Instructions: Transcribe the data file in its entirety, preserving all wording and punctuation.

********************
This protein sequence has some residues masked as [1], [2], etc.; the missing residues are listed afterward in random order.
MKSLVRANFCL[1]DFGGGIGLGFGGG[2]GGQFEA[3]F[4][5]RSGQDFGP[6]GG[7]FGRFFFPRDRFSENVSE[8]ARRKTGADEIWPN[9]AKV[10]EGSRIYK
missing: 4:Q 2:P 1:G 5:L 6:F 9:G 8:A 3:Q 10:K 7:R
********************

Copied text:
This protein sequence has some residues masked as [1], [2], etc.; the missing residues are listed afterward in random order.
MKSLVRANFCL[1]DFGGGIGLGFGGG[2]GGQFEA[3]F[4][5]RSGQDFGP[6]GG[7]FGRFFFPRDRFSENVSE[8]ARRKTGADEIWPN[9]AKV[10]EGSRIYK
missing: 4:Q 2:P 1:G 5:L 6:F 9:G 8:A 3:Q 10:K 7:R